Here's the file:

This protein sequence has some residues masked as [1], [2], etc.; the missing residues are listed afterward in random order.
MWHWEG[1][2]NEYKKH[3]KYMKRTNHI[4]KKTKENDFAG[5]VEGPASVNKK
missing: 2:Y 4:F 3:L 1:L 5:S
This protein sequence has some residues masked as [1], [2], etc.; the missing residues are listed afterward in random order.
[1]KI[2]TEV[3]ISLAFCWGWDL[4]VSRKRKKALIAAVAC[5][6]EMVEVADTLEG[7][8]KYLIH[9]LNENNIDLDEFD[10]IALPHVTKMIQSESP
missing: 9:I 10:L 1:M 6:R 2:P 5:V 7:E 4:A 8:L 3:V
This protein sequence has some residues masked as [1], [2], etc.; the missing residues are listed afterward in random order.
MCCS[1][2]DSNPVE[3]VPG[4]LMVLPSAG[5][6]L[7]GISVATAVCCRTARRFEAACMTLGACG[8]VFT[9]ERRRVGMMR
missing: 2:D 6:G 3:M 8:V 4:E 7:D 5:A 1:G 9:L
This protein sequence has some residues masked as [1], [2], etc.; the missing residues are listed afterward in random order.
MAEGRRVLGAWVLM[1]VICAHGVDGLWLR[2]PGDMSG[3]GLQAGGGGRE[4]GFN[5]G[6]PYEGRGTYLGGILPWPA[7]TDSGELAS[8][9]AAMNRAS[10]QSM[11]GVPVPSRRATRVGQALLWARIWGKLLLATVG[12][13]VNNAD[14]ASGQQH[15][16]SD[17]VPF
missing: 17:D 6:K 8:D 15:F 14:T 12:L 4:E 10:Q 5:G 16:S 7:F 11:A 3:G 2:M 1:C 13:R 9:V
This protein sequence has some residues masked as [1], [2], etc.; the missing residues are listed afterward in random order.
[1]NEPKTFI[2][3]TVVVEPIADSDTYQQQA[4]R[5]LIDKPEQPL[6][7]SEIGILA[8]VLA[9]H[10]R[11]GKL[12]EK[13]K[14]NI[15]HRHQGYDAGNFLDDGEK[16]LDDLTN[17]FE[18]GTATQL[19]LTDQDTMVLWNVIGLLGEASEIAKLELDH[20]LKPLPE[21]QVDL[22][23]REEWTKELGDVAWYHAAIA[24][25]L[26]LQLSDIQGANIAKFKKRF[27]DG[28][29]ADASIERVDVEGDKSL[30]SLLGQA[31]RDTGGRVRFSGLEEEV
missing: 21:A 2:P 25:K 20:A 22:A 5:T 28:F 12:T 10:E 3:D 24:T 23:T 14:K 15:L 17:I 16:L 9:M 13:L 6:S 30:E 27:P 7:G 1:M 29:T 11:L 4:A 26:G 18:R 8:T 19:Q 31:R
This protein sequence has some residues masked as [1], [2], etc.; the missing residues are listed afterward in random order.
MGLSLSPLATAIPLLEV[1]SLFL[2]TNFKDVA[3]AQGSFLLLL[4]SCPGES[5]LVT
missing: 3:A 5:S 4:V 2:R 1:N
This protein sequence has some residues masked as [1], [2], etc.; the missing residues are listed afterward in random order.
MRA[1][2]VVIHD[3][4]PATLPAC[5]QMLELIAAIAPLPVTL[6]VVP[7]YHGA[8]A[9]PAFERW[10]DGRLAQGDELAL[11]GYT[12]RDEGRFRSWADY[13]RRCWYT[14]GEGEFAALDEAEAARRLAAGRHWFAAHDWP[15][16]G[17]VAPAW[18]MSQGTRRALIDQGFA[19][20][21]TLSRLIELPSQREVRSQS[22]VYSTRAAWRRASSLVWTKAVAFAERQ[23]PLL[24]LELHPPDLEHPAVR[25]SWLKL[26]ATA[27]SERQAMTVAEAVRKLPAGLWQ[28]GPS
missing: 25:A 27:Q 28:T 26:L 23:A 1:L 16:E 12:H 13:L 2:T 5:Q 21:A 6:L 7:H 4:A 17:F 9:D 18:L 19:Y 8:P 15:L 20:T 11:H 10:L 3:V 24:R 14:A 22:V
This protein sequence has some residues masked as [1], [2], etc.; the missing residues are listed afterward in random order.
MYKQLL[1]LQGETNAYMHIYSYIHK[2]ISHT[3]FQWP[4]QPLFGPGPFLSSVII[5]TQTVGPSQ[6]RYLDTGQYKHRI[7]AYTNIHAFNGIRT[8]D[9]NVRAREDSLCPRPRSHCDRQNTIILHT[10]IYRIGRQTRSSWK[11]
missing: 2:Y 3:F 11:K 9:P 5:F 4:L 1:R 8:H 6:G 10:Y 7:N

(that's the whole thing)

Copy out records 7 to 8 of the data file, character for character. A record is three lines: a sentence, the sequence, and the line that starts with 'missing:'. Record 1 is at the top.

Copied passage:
This protein sequence has some residues masked as [1], [2], etc.; the missing residues are listed afterward in random order.
MRA[1][2]VVIHD[3][4]PATLPAC[5]QMLELIAAIAPLPVTL[6]VVP[7]YHGA[8]A[9]PAFERW[10]DGRLAQGDELAL[11]GYT[12]RDEGRFRSWADY[13]RRCWYT[14]GEGEFAALDEAEAARRLAAGRHWFAAHDWP[15][16]G[17]VAPAW[18]MSQGTRRALIDQGFA[19][20][21]TLSRLIELPSQREVRSQS[22]VYSTRAAWRRASSLVWTKAVAFAERQ[23]PLL[24]LELHPPDLEHPAVR[25]SWLKL[26]ATA[27]SERQAMTVAEAVRKLPAGLWQ[28]GPS
missing: 25:A 27:Q 28:T 26:L 23:A 1:L 16:E 12:H 13:L 2:T 5:Q 21:A 6:L 7:H 4:A 17:F 9:D 18:L 19:Y 8:P 15:L 20:T 11:H 10:L 3:V 24:R 14:A 22:V
This protein sequence has some residues masked as [1], [2], etc.; the missing residues are listed afterward in random order.
MYKQLL[1]LQGETNAYMHIYSYIHK[2]ISHT[3]FQWP[4]QPLFGPGPFLSSVII[5]TQTVGPSQ[6]RYLDTGQYKHRI[7]AYTNIHAFNGIRT[8]D[9]NVRAREDSLCPRPRSHCDRQNTIILHT[10]IYRIGRQTRSSWK[11]
missing: 2:Y 3:F 11:K 9:P 5:F 4:L 1:R 8:H 6:G 10:Y 7:N